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Alopecia areata
     
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Alopecia areata

Alopecia totalis; Alopecia universalis; Ophiasis; Hair loss - patchy

 

Alopecia areata is a condition that causes round patches of hair loss. It can lead to total hair loss.

Causes

 

Alopecia areata is thought to be an autoimmune condition. This occurs when the immune system mistakenly attacks and destroys healthy body tissue.

Some people with this condition have a family history of alopecia. Alopecia areata is seen in men, women, and children. In a few people, hair loss may occur after a major life event such as an illness, pregnancy, or trauma.

 

Symptoms

 

Hair loss is usually the only symptom. A few people may also feel a burning sensation or itching.

Alopecia areata usually begins as 1 to 2 patches of hair loss. Hair loss is most often seen on the scalp. It may also occur in the beard, eyebrows, pubic hair, and arms or legs in some people.

Patches where hair has fallen out are smooth and round in shape. They may be peach-colored. Hairs that look like exclamation points are sometimes seen at the edges of a bald patch.

If alopecia areata leads to total hair loss, it often occurs within 6 months after symptoms first start.

 

Exams and Tests

 

The health care provider will examine you and ask about your symptoms, focusing on areas where you have hair loss.

A scalp biopsy may be done. Blood tests may also be done to check for autoimmune conditions and thyroid problems.

 

Treatment

 

If hair loss is not widespread, the hair will often regrow in a few months without treatment.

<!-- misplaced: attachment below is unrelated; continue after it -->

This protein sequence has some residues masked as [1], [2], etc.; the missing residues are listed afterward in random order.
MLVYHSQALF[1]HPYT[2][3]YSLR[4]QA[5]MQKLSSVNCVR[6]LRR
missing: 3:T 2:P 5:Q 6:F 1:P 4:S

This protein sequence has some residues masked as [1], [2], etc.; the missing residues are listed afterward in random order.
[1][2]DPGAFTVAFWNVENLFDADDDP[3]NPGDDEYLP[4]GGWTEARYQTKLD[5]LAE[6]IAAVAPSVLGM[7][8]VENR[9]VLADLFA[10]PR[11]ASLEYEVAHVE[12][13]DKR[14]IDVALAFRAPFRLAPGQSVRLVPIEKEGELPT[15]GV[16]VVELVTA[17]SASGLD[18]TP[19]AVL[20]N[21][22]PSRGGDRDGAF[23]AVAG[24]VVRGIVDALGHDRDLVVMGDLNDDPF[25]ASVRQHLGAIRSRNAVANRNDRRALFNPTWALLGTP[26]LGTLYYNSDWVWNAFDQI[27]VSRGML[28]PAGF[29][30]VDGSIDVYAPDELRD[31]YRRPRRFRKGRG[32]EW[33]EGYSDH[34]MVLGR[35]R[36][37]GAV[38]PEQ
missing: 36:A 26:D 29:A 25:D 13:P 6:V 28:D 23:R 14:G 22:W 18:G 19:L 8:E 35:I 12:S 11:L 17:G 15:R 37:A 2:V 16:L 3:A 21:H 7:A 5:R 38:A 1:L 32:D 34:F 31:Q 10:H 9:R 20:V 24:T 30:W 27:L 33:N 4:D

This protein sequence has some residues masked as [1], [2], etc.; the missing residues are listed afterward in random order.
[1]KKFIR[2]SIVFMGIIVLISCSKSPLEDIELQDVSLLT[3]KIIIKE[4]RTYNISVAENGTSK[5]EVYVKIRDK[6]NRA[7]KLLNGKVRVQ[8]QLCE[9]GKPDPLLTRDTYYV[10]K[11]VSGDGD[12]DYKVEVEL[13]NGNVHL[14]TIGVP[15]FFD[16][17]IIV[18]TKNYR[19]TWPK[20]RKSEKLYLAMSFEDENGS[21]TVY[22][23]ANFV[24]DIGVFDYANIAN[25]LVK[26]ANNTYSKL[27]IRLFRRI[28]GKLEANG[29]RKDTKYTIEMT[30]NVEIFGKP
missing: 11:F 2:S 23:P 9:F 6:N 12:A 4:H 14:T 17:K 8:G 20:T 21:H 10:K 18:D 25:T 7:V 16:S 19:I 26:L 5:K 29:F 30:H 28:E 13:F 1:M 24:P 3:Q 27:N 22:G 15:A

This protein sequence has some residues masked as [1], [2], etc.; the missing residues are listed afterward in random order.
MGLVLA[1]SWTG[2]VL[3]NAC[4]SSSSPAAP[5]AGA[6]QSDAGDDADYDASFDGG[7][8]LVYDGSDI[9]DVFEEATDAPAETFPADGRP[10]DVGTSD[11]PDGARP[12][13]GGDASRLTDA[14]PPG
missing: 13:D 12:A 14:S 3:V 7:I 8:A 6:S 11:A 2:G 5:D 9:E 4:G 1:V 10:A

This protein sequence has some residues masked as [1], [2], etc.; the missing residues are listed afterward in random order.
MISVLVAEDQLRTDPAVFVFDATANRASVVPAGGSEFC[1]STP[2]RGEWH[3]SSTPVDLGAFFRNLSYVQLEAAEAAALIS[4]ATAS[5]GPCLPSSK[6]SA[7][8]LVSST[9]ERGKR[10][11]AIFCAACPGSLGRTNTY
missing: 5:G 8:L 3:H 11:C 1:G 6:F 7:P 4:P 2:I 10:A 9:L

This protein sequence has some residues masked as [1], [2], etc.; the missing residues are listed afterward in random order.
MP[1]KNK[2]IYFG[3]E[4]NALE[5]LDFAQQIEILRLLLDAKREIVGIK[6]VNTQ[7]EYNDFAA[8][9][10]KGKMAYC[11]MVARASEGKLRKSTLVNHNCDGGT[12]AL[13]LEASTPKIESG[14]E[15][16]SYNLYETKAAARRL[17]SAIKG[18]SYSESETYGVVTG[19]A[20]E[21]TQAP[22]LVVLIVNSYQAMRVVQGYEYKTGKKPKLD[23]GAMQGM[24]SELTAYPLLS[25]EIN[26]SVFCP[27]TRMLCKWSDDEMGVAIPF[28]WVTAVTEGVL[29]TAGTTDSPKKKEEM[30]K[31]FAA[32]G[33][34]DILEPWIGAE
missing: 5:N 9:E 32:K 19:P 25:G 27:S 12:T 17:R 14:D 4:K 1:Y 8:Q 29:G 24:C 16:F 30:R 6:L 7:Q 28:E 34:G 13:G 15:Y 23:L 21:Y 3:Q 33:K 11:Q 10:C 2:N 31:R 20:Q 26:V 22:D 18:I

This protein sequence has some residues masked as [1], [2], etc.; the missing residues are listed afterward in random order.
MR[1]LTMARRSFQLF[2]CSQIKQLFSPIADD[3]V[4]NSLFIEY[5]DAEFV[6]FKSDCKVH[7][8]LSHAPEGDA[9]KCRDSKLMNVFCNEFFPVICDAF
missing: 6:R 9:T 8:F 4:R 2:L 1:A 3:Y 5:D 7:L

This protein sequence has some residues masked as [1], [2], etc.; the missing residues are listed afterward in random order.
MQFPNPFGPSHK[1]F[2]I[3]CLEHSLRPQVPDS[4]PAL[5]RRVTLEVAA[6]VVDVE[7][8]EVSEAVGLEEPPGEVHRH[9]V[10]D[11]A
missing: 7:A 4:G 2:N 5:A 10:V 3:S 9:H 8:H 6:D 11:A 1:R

For more severe hair loss, it is not clear how much treatment can help change the course of the condition.

Common treatments may include:

  • Steroid injection under the skin surface
  • Medicines applied to the skin
  • Ultraviolet light therapy

A wig may be used to hide areas of hair loss.

 

Outlook (Prognosis)

 

Full recovery of hair is common.

However, some people may have a poorer outcome, including those with:

  • Alopecia areata that starts at a young age
  • Eczema
  • Long-term alopecia
  • Widespread or complete loss of scalp or body hair

 

When to Contact a Medical Professional

 

Call your provider if you are concerned about hair loss.

 

 

References

Habif TP. Hair diseases. In: Habif TP, ed. Clinical Dermatology: A Color Guide to Diagnosis and Therapy. 6th ed. Philadelphia, PA: Elsevier; 2016:chap 24.

Vivehanantha S, Berth-Jones J. Alopecia areata. In: Lebwohl MG, Heymann WR, Berth-Jones J, Coulson I, eds. Treatment of Skin Disease: Comprehensive Therapeutic Strategies. 4th ed. Philadelphia, PA: Elsevier; 2014:chap 10.

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  • Alopecia areata with pustules

    Alopecia areata with pustules

    illustration

  • Alopecia totalis - back view of the head

    Alopecia totalis - back view of the head

    illustration

  • Alopecia totalis - front view of the head

    Alopecia totalis - front view of the head

    illustration

  • Alopecia, under treatment

    Alopecia, under treatment

    illustration

    • Alopecia areata with pustules

      Alopecia areata with pustules

      illustration

    • Alopecia totalis - back view of the head

      Alopecia totalis - back view of the head

      illustration

    • Alopecia totalis - front view of the head

      Alopecia totalis - front view of the head

      illustration

    • Alopecia, under treatment

      Alopecia, under treatment

      illustration

    A Closer Look

     
     

    Review Date: 10/24/2016

    Reviewed By: David L. Swanson, MD, Vice Chair of Medical Dermatology, Associate Professor of Dermatology, Mayo Medical School, Scottsdale, AZ. Also reviewed by David Zieve, MD, MHA, Isla Ogilvie, PhD, and the A.D.A.M. Editorial team.

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